A View from Kevin Bullis
Algae Growth, Better Energy Storage, and Meaningful Fuel-Economy Stickers
Energy news from around the Web.
Solazyme, a company that makes cosmetics, and maybe biofuels, from algae has done well in its initial public offering, raising nearly $200 million. A series of IPOs from advanced biofuels companies that haven’t made commercial quantities of fuel has some concerned about a bubble.
DOE Supports Molten Salt
The DOE has recently announced a number of loan guarantees for solar power plants. One of the latest is a $737 million loan guarantee that could help scale up a technology that will make it possible to use solar power after the sun sets. Concentrated sunlight heats up salts, which store enough heat to generate electricity for hours.
Better Graphene Ultracapacitors
A research team at the University of Texas has made interesting new structures from graphene—it looks like the one atom thick material has formed a network of tunnels, leading to high surface areas and potentially high energy storage.
New Stickers for Plug-ins
The EPA has released its new fuel economy label, and it has some useful features. For example, it estimates how much drivers will save in gas over five years compared to the average new vehicle (or how much more they’ll spend). That seems like the single most useful bit of information a driver could have when comparing fuel consumption in vehicles, especially since mileage numbers can be misleading.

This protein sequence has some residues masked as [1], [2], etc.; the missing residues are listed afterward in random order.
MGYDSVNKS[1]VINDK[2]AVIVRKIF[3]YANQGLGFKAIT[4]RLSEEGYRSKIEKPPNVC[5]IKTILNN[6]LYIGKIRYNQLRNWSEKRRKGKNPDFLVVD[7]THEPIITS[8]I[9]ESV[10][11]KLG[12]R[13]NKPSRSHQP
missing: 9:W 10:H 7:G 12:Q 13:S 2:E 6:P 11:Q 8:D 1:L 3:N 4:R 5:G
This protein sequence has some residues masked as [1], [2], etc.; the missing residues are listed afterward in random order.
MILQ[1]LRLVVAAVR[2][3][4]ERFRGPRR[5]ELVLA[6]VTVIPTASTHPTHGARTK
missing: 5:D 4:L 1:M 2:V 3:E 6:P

The label also attempts to fix a problem with the test versions they released last year. Those made electric vehicles look better than they are by not counting greenhouse gas emissions from generating the electricity they use. The new label at least has some fine print disclosing that emissions from coal plants aren’t included. But they included something I suggested (and many others) some time ago: a link to a greenhouse gas calculator that drivers can use to estimate the emissions in their zipcode, based on the source of their electricity. In future versions, the calculator will allow you to customize your estimates based on how you drive—which can make a big difference in plug-in hybrids such as the Volt.
From the NY Times:
The new labels, which replace a five-year-old design that provided only basic information about estimated fuel economy, represent the broadest overhaul in the sticker program’s 35-year history. There will be different labels for conventional vehicles, plug-in hybrids and all-electric vehicles, with cars running solely on battery power estimated to get 99 miles per gallon.